AT&T announced its plan (opens in new tab) to acquire Time Warner for $85.4 billion in cash and stock.
Time Warner owns or has a stake in many prominent media companies, including HBO, CNN, and DC Comics, among others. AT&T wants to use these companies alongside its networks--it provides cable TV, broadband, satellite television, and wireless network access to hundreds of millions of people--to "give customers unmatched choice, quality, value and experiences that will define the future of media and communications."
But the merger, which AT&T expects to be approved by shareholders and regulators by the end of 2017, is unlikely to benefit consumers. Deals like this are mostly about consolidating power, not improving products, and this particular deal threatens the freedom of Time Warner's content and the privacy of AT&T's customers.
It's a small miracle that Time Warner Cable was spun off into a separate entity in 2009--at least this way AT&T isn't buying another ISP and worsening America's problem with pseudo-monopolies controlling internet access.
Still, AT&T is doing its best to convince the world that this merger will be good for someone besides itself. Chairman and CEO Randall Stephenson said in a statement (opens in new tab) that the company plans to give Time Warner full autonomy and would offer total editorial independence to CNN's newsroom.
Our intent is to operate Time Warner as it operates today, with autonomy in its divisions, including the world-class creative talent and journalists that make Time Warner a leader in entertainment and news.CNN is an American symbol of independent journalism and First Amendment free speech. My board and I are clear — CNN will remain completely independent from an editorial perspective.
Yet there are sure to be concerns about AT&T meddling with Time Warner's companies. The promise not to interfere with them could be genuine; it could also be something the companies have to say to convince regulators to allow this merger to proceed. If the deal is able to go forward, AT&T could slowly work to ensure that hits like HBO's Game of Thrones are available only to people who subscribe to one of the company's many networks.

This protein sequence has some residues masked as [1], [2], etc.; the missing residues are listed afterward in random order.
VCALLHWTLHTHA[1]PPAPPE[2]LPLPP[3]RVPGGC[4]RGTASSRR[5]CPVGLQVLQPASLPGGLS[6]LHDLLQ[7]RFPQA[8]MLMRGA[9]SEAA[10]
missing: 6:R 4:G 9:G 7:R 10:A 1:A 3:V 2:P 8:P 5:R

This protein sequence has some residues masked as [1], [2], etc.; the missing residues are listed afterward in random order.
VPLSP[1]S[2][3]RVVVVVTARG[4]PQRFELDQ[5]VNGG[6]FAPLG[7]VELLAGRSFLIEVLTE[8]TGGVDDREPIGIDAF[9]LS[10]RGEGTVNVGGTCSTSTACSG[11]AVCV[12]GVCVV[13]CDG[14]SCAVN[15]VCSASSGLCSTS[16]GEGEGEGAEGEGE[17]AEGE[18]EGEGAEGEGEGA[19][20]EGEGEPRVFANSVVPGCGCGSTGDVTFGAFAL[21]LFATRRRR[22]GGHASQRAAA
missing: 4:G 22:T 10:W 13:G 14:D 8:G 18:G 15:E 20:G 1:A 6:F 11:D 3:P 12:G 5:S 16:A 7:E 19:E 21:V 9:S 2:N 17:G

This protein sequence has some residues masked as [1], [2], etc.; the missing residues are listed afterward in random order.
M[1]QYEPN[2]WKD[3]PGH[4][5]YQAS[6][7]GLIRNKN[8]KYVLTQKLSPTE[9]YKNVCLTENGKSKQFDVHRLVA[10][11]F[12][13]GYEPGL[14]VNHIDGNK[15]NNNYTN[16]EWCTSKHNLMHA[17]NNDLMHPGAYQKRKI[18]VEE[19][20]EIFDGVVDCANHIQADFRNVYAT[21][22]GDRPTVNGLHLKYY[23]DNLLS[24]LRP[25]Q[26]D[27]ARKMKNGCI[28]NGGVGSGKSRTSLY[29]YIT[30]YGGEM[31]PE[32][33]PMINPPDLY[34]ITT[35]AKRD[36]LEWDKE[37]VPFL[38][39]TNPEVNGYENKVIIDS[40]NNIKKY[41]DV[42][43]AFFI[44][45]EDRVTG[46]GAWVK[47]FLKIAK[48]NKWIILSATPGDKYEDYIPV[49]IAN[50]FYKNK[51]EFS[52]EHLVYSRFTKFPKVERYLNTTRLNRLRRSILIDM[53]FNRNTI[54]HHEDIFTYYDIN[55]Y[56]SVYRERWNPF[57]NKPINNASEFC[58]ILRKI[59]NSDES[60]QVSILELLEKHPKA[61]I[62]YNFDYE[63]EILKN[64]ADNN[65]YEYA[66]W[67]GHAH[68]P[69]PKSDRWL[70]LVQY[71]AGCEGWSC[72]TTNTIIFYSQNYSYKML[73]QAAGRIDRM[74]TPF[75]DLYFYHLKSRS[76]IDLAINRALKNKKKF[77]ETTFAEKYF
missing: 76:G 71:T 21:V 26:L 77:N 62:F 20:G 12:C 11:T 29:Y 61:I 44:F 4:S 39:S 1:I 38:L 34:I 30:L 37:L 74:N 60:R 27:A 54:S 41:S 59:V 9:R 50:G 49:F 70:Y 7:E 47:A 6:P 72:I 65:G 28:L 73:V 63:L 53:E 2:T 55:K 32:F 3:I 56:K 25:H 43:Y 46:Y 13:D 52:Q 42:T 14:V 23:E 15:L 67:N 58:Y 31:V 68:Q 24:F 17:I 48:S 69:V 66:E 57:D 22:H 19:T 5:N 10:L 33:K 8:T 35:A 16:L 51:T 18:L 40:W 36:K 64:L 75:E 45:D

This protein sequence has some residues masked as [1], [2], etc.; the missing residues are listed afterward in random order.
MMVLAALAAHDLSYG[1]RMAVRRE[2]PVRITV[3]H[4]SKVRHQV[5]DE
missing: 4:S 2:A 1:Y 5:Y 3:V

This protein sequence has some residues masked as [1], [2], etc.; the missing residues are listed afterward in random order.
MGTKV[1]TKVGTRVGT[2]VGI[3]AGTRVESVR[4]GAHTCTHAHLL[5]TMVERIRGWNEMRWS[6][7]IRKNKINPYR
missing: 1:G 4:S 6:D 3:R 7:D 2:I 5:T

There are other potential issues with this merger, too. AT&T said in a press release that buying Time Warner could help both companies boost their ad revenues. This would require them to share and gather more data about their customers, which could in turn erode consumer privacy. AT&T doesn't have the best track record there: The company used to charge its gigabit customers more in exchange for not tracking their online activities for use in targeted advertisements. AT&T said in an email that it stopped that practice in September, but there's still a chance it could do something similar now.
This is especially worrisome given what AT&T said in its announcement about how it could work with Time Warner to better monetize their products:
Customer insights across TV, mobile and broadband will allow [the] new company to: offer more relevant and valuable addressable advertising; innovate with ad-supported content models; better inform content creation; and make OTT and TV Everywhere products smarter and more personalized.
Making its business model even more dependent on advertising will give AT&T more reason to collect data about its users. The two problems could also collide; AT&T's desire to "better inform content creation" using its customer data could easily lead to the company calling the shots at Time Warner based on information collected from AT&T subscribers. The desire to "innovate with ad-supported content models" also doesn't bode well, as those "innovations" can lead to problems like "native advertising" in news sources or obnoxious product placements that detract from TV shows or films.
On the other hand, all of this could turn out fine. Perhaps AT&T will respect the privacy of its customers and stay true to its word not to interfere with Time Warner. However, companies don't often spend $85 billion to acquire another company without plans to use them for something. Time Warner is most useful to AT&T because it offers control over popular content; AT&T is most useful to Time Warner because it has access to data that the media company does not. It would be more surprising for the companies not to act on these strengths than for them to work closely together if the merger is approved.
That's why calls for regulators to oppose the merger have already been made. Former FCC Commissioner Michael Copps, who is now a special adviser to the Common Cause advocacy group, said that the deal will harm consumers.
"Allowing a communications behemoth like AT&T to swallow the Time Warner media empire should be unthinkable," he said in a statement. "The sorry history of mega mergers shows they run roughshod over the public interest. Further entrenching monopoly harms innovation and drives up prices for consumers. The answer is clear: regulators must say no."